Great news! The greater glider survey we conducted recently has been verified by ecologists commissioned by the Department of Environment. 100 hectares will be protected from logging! The verification team found the same number of gliders as we did, 15 in total.
It's good to see the government respond and act in this case. But why was this logging area not surveyed to start with and why did it take a small group of volunteers to conduct an 11th hour survey to stop logging at the last minute? Hopefully this will encourage Lisa Neville MP's Department to conduct independent pre-logging surveys to ensure protected species are identified prior to logging. There was some great coverage about this successful result on the ABC's AM program. A journalist from the program came out with us on a survey looking for the Greater Gliders smaller cousin, the Yellow Bellied Glider.
From ABC online
Greater glider discovery prompts call for change to pre-logging surveys
Skillful in the air, but awkward on land - the greater glider, or clumsy possum as it is otherwise known, is having a big impact on the logging wars in Victoria's East Gippsland.
Last week the state's logger, VicForests, agreed to lock up 100 hectares of forest after environmentalists discovered 15 of the gliders.
Environmentalists argue VicForests has not done a good enough job at surveying the forests for protected rare and threatened species, so they are conducting their own surveys in other areas.
The Goongerah Environment Centre have completed a night search for the clumsy possum's smaller mate, the yellow-bellied glider.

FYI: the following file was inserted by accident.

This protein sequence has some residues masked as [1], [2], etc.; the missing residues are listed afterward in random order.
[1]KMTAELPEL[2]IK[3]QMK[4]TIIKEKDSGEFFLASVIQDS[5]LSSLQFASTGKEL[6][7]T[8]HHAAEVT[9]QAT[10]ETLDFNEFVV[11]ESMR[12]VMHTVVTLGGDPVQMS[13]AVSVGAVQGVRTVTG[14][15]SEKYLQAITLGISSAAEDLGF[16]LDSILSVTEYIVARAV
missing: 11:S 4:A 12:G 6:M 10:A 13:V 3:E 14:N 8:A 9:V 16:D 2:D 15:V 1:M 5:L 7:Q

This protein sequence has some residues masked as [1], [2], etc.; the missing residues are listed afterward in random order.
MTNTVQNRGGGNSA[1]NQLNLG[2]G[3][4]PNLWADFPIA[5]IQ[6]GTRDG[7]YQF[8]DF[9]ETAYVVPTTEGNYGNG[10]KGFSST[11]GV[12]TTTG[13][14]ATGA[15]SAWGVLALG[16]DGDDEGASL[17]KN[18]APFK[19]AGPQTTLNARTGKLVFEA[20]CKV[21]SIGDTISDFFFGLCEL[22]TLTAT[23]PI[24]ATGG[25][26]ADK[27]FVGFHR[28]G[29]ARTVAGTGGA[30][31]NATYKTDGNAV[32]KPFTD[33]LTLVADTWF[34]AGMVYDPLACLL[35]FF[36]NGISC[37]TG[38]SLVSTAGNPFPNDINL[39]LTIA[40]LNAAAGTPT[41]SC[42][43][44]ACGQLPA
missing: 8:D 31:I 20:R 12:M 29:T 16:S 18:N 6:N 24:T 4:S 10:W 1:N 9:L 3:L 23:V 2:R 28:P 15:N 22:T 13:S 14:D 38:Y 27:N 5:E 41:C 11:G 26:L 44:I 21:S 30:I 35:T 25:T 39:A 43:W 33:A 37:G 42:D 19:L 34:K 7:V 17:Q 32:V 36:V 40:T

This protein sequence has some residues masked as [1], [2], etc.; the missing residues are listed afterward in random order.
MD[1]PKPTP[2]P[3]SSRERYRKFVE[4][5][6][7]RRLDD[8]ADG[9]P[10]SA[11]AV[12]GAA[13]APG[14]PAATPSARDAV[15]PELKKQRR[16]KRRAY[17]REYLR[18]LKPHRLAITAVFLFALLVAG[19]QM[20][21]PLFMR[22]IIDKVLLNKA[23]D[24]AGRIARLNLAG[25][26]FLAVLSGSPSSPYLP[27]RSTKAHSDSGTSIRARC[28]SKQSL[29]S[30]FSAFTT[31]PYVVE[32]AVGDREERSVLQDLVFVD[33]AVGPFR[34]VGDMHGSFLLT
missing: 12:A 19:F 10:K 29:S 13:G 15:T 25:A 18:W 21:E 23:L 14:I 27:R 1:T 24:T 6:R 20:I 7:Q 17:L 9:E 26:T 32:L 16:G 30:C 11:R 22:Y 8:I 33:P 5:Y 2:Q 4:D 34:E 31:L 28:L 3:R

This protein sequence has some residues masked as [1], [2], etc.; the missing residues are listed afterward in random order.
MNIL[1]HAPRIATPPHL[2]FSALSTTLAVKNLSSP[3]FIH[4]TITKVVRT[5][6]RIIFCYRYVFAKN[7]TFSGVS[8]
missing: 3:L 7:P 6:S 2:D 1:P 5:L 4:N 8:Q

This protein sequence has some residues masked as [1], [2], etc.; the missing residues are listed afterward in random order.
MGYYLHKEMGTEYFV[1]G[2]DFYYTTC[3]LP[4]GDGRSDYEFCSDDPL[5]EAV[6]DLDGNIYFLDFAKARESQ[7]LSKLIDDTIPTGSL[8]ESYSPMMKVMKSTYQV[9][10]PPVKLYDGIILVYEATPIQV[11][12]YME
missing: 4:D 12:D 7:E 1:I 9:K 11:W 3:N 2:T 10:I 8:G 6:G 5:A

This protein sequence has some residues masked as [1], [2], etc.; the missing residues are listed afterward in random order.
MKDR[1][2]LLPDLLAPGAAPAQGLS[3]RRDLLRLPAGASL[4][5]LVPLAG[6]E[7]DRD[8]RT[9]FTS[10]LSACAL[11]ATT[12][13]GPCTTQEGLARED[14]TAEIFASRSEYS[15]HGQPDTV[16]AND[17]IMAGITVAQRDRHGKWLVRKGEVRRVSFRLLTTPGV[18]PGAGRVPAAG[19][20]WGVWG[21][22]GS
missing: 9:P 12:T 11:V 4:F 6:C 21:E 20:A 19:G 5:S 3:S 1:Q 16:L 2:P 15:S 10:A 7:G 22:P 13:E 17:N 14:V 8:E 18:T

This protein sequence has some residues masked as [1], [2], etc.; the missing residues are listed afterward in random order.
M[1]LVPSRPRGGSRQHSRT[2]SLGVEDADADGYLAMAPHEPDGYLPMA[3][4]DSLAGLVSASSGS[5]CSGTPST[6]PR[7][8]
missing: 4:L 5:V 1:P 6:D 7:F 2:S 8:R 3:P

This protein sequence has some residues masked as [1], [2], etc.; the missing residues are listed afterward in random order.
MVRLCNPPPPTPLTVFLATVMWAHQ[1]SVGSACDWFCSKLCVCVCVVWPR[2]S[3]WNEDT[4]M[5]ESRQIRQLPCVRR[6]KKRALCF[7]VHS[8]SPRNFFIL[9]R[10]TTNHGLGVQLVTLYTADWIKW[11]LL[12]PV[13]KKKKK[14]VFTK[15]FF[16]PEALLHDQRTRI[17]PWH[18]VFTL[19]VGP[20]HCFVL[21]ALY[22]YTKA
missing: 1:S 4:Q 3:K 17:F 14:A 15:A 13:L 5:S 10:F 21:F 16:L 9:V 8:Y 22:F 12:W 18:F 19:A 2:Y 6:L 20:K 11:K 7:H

In the remote Kuark forest, outside of Orbost, the centre's Ed Hill plays recordings of the powerful owl, a predator of the glider, to see if he could hear the frightened response.
"It's been a really successful survey," Mr Hill said.
"We've recorded 10 yellow-bellied gliders on our transect, which is fantastic. That's enough to get this area of forest protected."
They argue the logging body simply is not doing a good enough job.
Ms Neville said in a statement: "The Government is disappointed to see that rare and threatened species may have been impacted by the harvesting operations in question, if this community generated information had not been made available.
"We are currently working to ensure that in the future we are guided by the best available data, which will help improve decision making."
VicForests communications manager David Walsh said the logger would also be changing how it surveyed forests.
"VicForests wouldn't have found them [the animals] ourselves in that particular site, and as a result of that type of occurrence and information coming to us, we're now reviewing our overall approach to targeted pre-harvest fauna surveys for species like greater gliders," he said.
He said his organisation would consider any information it was given about the yellow-bellied glider.